The Witches

Despite their best efforts, witches do not always get the respect they deserve, especially in the movies. For every frightening THE BLAIR WITCH PROJECT there is an equally silly TEEN WITCH. Whether they are historically inspired (THE WITCH), embodying the wiccan religion (THE CRAFT), or wearing pointy hats and cackling (WIZARD OF OZ), witches tend not to stay too far from the collective understanding of what witches do. THE WITCHES, however, exists outside of these previously established witchy notions and redefines witch mythology, which is one of the many reasons it is such a standout film.

Monster mythology has always fascinated me. The “rules” we invent for completely imaginary creatures, and then proceed to argue over, is both a futile endeavor and a welcome departure from our generally non-fantastical lives. When zombies started running in 28 DAYS LATER or in 2004’s DAWN OF THE DEAD people were up in arms. How could these undead creatures run? George Romero and Val Lewton before him had their zombies lumbering along, which fans then accepted as canon. Vampires come with their own set of rules too: they cannot go out in the sun and have an aversion to crucifixes. Though certain authors and directors have taken a few small liberties with vampire mythology, these edits to the lore are done so with the original tenets in mind. Without having these common monster guidelines, departures from those guidelines would not be anything to worry about. It is only when we know exactly how werewolves behave in moonlight or how to kill a vampire that any adjustments to their monster mythology becomes apparent.

But witches are different. Perhaps because witches really do exist as wiccans in our society, or due to the fact that many people were brutally killed throughout history after being accused of being witches, the fun, fantastical invention of their rules and regulations had never been defined. To a certain extent, categorizing them as “monsters” does not feel playful. After all, in 1692 certain citizens in Salem Massachusetts got together to create their own witch mythology and lives were lost because of it.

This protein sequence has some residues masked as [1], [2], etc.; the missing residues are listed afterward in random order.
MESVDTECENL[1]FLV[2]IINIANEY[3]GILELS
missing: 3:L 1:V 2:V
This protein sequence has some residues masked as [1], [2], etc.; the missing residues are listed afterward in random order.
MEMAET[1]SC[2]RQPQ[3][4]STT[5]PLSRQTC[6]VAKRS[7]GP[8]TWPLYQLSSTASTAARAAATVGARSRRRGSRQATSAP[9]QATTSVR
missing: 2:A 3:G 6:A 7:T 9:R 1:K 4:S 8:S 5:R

With this somber note in mind, there is a loose, collective understanding of witch mythology. We know that sometimes they wear pointy hats, have warted green skin, ride broomsticks, and cackle. Or, we know that they eat children, seduce men, and live hidden in the woods. Even with this general sense of a stereotypical witch, we never had a well-defined and spirited witch lore until we had Roald Dahl’s THE WITCHES.

Based upon Dahl’s 1983 book, and released months before his death in 1990, THE WITCHES has frightened children and easily suggestable adults for years. The film follows Luke (Jasen Fisher) and his grandmother (Mai Zetterling) as they encounter a giant convention of witches during a seaside holiday. Grandmother Helga has known about the witches for many years (she even lost a finger to a witch encounter) and has coached Luke to be wary of women who fit the description of a witch.

Here is where specifying the witch categorization launches Dahl’s witches into the stratosphere of greater monster mythology: To Luke and Helga witches are not misunderstood women; they are predators who are evil to their core and live only to kill children. These witches can smell clean children from a great distance, and they absolutely abhor the stench of children. Witches also are bald and toeless, which they cover by always wearing itchy wigs and uncomfortable shoes. This knowledge of witches helps Luke identify all of the witches at the convention, though he still gets turned into a mouse by them. His own safety aside, the ability to spot a witch is incredibly helpful to both Luke and Helga.

By creating the rules and lore of witches, Dahl effectively turns witches into monsters. Now we have a framework to classify and consequently avoid these horrible creatures. And by heaping on the physical peculiarities of these witches, Dahl is essentially distancing his own witches from the mistreated witches of history. Dahl’s witches and post-Dahl witches are worthy of categorization and fear, and they now have the respect they deserve in monster mythology. Though other representations still continue in other films and television shows, THE WITCHES is still a worthy exploration of one man’s creepy witch vision.

 

 

 

 

Deirdre Crimmins lives in Boston with her husband and a non-spooky black cat. She wrote her Master’s thesis on George Romero and is a staff writer for http://www.allthingshorror.com/.

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